Published: 05th March 2020
A remote-controlled drone created by IIT Madras students can track, hack and snag rogue drones
Vasu Gupta and Rishabh Vashisthaof the Aerospace Department of IIT Madras have developed the prototype
Two students of the Department of Aerospace Engineering, IIT Madras have designed an AI-run drone that can secure air space over critical civilian and military installations and can ward off rogue surveillance drones. The drone can also track down rogue drones visually, hack into their GPS navigation system, following which the target drone is forced to change its flight path or land safely. All of this can be controlled remotely over the internet.
Law enforcement agencies, security services and armed forces can now use this tech to secure critical air space from surveillance by rogue drones. A major advantage of this system is that it can be controlled over the internet and can navigate autonomously as compared to most existing drones that operate on ‘line of sight' meaning the operator must keep the drone within their sight. Using the internet to control the drones also allows for deploying a swarm of drones that can intelligently detect and track people, drones, vehicles and other objects.
Vasu Gupta, a final year BTech student, Department of Aerospace Engineering, IIT Madras, and Rishabh Vashistha, a Project Associate working in the RAFT Lab of the same department have developed the prototype. The researchers designed a visual-based tracking system using Deep Neural Networks (Artificial Intelligence) to secure airspaces and land stretches efficiently by employing a swarm of drones. The motion detection algorithms are powered by AI and can detect motion even in dark conditions without the need of an IR (infrared) camera, explained the students.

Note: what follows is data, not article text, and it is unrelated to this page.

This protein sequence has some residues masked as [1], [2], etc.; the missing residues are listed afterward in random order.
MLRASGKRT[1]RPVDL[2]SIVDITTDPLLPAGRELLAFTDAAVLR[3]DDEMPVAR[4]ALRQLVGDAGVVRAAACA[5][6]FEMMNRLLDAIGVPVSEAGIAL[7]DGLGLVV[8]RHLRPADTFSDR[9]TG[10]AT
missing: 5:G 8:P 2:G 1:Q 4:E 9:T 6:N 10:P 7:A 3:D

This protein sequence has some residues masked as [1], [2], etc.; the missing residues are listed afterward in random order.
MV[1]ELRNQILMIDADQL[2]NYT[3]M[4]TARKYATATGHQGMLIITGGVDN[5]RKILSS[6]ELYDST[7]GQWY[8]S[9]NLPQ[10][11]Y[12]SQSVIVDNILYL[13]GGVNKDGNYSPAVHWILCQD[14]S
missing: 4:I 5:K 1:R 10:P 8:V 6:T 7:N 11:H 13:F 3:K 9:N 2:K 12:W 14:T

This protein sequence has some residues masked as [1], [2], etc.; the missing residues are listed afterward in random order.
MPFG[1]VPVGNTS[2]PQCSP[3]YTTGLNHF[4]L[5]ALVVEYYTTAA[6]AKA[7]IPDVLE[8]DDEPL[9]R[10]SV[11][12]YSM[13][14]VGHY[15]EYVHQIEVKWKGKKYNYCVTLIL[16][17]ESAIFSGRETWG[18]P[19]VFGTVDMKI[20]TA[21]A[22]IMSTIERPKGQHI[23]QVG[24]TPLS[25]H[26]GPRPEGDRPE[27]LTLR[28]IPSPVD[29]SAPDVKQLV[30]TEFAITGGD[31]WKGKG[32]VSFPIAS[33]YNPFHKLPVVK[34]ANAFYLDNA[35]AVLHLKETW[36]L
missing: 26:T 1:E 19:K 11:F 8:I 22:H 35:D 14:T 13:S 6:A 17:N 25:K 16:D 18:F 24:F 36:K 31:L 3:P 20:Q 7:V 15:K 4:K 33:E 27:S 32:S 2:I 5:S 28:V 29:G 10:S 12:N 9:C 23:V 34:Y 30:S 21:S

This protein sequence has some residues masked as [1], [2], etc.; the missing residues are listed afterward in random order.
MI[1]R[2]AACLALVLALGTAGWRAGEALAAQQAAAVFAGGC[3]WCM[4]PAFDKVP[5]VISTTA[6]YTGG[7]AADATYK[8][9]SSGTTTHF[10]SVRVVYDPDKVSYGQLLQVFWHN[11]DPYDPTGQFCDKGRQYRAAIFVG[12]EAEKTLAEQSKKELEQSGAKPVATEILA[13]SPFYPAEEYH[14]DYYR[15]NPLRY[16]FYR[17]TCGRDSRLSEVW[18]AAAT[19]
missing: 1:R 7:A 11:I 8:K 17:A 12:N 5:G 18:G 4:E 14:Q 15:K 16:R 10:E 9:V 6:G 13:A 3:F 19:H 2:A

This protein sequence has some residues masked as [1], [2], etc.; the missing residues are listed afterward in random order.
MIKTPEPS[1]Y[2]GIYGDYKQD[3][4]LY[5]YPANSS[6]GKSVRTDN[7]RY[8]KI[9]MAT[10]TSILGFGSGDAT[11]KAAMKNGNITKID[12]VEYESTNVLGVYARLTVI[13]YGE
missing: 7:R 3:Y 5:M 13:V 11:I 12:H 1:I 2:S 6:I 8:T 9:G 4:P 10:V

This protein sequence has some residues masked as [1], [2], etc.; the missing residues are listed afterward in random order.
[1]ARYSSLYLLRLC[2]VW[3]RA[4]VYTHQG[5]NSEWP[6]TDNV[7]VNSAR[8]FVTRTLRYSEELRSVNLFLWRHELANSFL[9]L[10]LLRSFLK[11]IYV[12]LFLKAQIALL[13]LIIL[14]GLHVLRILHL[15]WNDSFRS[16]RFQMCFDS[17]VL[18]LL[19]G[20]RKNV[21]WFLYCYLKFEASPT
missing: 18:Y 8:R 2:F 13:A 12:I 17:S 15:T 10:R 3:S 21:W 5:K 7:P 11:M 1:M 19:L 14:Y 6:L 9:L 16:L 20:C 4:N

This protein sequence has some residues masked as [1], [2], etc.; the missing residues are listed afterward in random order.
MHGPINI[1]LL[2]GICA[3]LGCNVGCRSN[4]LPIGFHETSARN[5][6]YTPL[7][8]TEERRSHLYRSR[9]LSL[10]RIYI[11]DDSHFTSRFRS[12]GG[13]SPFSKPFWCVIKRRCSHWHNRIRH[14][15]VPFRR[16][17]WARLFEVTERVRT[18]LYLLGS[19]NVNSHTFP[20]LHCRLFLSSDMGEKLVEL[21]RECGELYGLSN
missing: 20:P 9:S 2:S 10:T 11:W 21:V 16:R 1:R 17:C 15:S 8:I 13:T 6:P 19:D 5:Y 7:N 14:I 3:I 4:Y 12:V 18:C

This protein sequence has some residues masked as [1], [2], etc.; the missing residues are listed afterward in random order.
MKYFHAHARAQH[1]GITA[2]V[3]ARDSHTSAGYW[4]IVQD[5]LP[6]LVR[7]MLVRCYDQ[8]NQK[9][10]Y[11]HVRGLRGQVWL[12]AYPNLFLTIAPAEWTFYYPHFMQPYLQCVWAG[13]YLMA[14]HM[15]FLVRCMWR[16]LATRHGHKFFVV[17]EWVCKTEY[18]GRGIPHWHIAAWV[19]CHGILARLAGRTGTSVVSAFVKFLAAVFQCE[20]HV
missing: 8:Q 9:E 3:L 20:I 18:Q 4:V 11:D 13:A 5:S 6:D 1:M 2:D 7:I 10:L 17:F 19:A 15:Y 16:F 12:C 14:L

Further explaining the functioning of these drones, Vasu said, “The drone works by employing a software-defined radio and broadcasting spoofed GPS signal by making use of the ephemeris data of GNSS constellations. The target drone’s GPS sensor locks onto our fake radio station transmitting at a much higher power than the available satellite’s transmission power. Following this, the drone generates fake GPS packets by mathematically modelling the time differences at the receiver’s end. Using four such time differences, the GPS sensor calculates its 3D position and calibrates the rogue drones’ time to our spoofed clock. This way, we alter the latitude, longitude, altitude and time of the rogue drones.”
The team used an advancement of Kernelized Correlation Filters for tracking objects once they are detected and locked onto. Such tracking features work on visual sensors like cameras and CMOS without using radars and sonars, the latter of which generally do not provide much informative data. The duo was mentored by Dr Ranjith Mohan while developing this project. Dr Mohan said, “Our current prototype is equipped to detect and track objects visually, precisely land and fly over the internet. Our next step will be to conduct exhaustive tests on the system and ensure its reliability for catering to a wide range of demanding missions that pose challenge to our law enforcement and defence agencies. The programmable nature of our aerial vehicles also opens up the possibility of swarming multiple vehicles to act as a team and accomplish a common mission.”
Rishabh added that algorithmically altering the 3D position allows the drone to move the target drone locally. "Moreover, when a large variance is given in the spoofed GPS position, a failsafe (if any) is invoked on the target side which results in a safe landing of the target drone,” he said. “We have tested this electronic countermeasure of ours against nearly all the civilian GPS receivers used by the UAV industry such as ublox and DJI inhouse GNSS and we have been able to take down the drones almost instantaneously (within 4-5 seconds),” added Rishabh.